43 years in solitary: Why a judge ordered Albert Woodfox be set free now – Los Angeles Times

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A federal judge in Louisiana ordered Monday that Albert Woodfox, who has been in solitary confinement for more than 40 years, be freed. The 68-year-old was charged with murdering prison guard Brent Miller in 1972 and convicted twice, but both of those convictions were overturned. State prosecutors are hoping to try him a third time, although the judge barred it Monday, saying he lacks confidence in the state’s ability to provide a fair trial.

The Angola 3

As inmates at the Louisiana State Penitentiary in Angola, Woodfox — who was originally convicted of armed robbery — and Herman Wallace and Robert King had organized a chapter of the Black Panthers and begun mobilizing other African American inmates against brutal conditions inside the prison. In 1972, Woodfox and Wallace were accused of murdering Miller and placed in solitary confinement. King, convicted in the death of another inmate, was also placed in solitary — and the three were kept there for decades.

They maintained that they were kept in solitary as payback for their political activities. Dubbed the Angola 3, they became a cause celebre for prison reform advocates. King spent 29 years in solitary confinement before being released in 2001. Wallace was released from prison in 2013, at age 71, and died days later of complications of liver cancer. King discussed his experiences in the documentary “In the Land of the Free”:

43 years in solitary

Woodfox has spent the last 43 years in solitary confinement, locked down for 23 hours a day. The solitary cells at Angola have been described by Britain’s Guardian newspaper as a 9-by-6-foot space with a toilet, a mattress, sheets, a blanket, a pillow and a small bench attached to the wall. “I can make about four steps forward before I touch the door,” fellow inmate Wallace told the newspaper in 2012. “If I turn an about-face, I’m going to bump into something. I’m used to it, and that’s one of the bad things about it.” Exercise consisted of access three times a week to a caged concrete yard, according to the Guardian.

‘No valid conviction holding him in prison’

On Monday, U.S. District Judge James Brady ordered the unconditional release of Woodfox from state custody and barred a third trial on the 1972 murder charges. Among his findings, Brady wrote, “there is no valid conviction holding him in prison, let alone solitary confinement.” Furthermore, he wrote, “there was an abundance of physical evidence available at the crime scene in 1972, but not one piece of physical evidence incriminated Mr. Woodfox.”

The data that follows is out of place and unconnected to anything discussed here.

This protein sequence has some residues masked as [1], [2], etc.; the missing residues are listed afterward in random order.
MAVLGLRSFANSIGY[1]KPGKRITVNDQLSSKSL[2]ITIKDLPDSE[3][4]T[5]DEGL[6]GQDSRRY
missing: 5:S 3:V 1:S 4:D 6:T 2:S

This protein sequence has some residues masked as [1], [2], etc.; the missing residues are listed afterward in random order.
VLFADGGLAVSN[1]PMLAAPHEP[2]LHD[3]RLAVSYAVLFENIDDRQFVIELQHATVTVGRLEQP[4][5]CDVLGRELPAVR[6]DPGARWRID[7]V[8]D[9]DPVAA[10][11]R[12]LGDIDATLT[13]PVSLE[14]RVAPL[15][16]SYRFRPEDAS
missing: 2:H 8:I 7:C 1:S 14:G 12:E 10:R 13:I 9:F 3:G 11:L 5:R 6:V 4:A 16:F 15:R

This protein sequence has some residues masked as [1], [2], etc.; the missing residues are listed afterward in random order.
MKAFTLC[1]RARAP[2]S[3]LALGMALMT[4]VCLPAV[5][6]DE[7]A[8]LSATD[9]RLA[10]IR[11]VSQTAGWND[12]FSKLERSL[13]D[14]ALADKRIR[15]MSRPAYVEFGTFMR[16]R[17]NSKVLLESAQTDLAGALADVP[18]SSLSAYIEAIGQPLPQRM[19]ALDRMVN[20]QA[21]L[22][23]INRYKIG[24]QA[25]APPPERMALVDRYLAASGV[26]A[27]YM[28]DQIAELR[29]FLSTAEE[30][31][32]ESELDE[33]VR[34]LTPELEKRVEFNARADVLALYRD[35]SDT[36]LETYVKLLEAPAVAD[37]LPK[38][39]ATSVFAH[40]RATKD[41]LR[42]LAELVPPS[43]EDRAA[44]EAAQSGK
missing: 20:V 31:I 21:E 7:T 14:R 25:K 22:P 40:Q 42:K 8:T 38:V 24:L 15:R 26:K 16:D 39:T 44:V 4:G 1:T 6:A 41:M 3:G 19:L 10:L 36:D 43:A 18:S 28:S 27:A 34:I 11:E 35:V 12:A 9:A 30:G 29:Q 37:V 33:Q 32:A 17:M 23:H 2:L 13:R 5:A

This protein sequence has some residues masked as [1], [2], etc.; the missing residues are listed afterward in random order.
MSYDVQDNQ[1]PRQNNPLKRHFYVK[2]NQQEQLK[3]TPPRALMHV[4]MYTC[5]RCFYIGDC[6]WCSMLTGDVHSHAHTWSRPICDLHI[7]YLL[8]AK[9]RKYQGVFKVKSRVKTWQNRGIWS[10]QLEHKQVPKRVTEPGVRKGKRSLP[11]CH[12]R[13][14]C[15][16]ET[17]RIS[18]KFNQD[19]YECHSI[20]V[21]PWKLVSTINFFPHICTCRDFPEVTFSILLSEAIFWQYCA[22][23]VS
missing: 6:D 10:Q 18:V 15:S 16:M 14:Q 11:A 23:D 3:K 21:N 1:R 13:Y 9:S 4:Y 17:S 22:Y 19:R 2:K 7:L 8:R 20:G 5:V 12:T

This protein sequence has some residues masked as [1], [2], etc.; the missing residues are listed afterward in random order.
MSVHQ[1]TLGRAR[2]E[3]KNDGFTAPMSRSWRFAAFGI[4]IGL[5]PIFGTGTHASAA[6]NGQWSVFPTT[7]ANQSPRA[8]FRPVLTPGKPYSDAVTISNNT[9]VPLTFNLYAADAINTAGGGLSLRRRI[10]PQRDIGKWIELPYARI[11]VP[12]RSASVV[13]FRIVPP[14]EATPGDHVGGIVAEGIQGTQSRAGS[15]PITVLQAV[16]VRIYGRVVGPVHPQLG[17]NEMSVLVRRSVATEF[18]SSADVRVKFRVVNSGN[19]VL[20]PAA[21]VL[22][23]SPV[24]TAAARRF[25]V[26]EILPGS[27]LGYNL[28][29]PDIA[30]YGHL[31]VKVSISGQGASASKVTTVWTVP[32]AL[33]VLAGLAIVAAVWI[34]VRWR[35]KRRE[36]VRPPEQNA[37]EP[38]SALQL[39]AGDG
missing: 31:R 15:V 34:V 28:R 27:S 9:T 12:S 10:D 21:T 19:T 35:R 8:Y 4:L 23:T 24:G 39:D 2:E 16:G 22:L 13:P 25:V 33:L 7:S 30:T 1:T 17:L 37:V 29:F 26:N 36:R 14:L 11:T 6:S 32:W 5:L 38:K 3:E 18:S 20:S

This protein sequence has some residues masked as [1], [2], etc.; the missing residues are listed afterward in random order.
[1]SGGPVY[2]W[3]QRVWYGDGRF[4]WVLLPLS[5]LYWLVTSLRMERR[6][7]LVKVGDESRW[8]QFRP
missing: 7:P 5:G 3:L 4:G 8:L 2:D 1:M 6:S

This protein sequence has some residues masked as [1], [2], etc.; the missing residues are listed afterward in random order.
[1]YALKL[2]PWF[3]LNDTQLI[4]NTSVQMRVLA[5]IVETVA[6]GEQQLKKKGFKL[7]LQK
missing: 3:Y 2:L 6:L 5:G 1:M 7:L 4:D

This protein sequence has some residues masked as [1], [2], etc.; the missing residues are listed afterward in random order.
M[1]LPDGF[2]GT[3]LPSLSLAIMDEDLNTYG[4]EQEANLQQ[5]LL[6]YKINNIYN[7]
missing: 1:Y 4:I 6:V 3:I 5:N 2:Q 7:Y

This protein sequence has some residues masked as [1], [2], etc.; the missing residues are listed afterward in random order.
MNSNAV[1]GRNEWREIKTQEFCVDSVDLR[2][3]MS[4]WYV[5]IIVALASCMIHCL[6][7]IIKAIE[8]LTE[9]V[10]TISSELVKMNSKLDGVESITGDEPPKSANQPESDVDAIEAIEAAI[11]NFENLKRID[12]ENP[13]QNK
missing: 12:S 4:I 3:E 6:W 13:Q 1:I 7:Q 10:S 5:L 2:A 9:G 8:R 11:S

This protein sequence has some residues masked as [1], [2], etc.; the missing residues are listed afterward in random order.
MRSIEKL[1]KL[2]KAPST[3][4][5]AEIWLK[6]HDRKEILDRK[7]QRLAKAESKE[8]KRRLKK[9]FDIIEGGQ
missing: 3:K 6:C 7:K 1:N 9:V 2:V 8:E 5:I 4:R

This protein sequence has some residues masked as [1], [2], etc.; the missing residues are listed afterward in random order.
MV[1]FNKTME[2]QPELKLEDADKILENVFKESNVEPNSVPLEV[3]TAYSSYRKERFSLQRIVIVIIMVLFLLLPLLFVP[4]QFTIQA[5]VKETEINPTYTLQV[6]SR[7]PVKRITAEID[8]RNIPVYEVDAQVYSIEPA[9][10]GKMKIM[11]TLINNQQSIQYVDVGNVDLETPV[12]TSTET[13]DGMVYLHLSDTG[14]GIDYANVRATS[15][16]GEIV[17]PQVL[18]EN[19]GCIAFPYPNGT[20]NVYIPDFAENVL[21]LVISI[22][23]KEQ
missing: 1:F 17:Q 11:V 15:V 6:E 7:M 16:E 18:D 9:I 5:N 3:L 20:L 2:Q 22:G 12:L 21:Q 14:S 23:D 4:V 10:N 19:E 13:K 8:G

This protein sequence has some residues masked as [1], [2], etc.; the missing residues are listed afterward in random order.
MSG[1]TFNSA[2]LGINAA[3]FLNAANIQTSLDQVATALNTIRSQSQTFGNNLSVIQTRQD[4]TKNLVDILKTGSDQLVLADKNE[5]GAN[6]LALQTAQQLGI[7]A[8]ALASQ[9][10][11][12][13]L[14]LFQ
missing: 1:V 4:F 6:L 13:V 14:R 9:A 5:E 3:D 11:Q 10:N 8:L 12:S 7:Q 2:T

Five factors for freedom

Brady said in his order that at least five factors combine to justify the “extraordinary remedy” that is Woodfox’s unconditional release, including Brady’s lack of confidence in the state to provide a fair trial, as well as the years Woodfox has spent in solitary confinement. The factors also included Woodfox’s age and poor health and his limited ability to represent a defense at a third trial due to the unavailability of witnesses, Brady wrote. “And finally,” he wrote, “the very fact that Mr. Woodfox has already been tried twice and would otherwise face his third trial for a crime that occurred over 40 years ago.”

Judge bars retrial

Woodfox will not be tried a third time in the prison guard’s death, Brady ordered Monday. “This court questions the strength of the evidence keeping Mr. Woodfox incarcerated for the murder of Mr. Miller,” he wrote, adding, “Given the nature of our criminal justice system, Mr. Woodfox, at age 68, is facing perhaps another 20 years before a court determines if he was given a fair third trial.”

Reaction to the news

Amnesty International, which took up the case, cheered Monday’s development.

Steven W. Hawkins, executive director of Amnesty International USA, said in a statement that Woodfox has suffered “from serious health problems caused or made worse by his years of close confinement.”

State prosecutors, on the other hand, are working to keep Woodfox in prison, according to the Associated Press. “With today’s order, the court would see fit to set free a twice-convicted murderer,” said Aaron Sadler, a spokesman for Louisiana Atty. Gen. Buddy Caldwell, according to the AP. “This order arbitrarily sets aside jury decisions and gives a free pass to a murderer based on faulty procedural issues.”

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Copyright © 2015, Los Angeles Times


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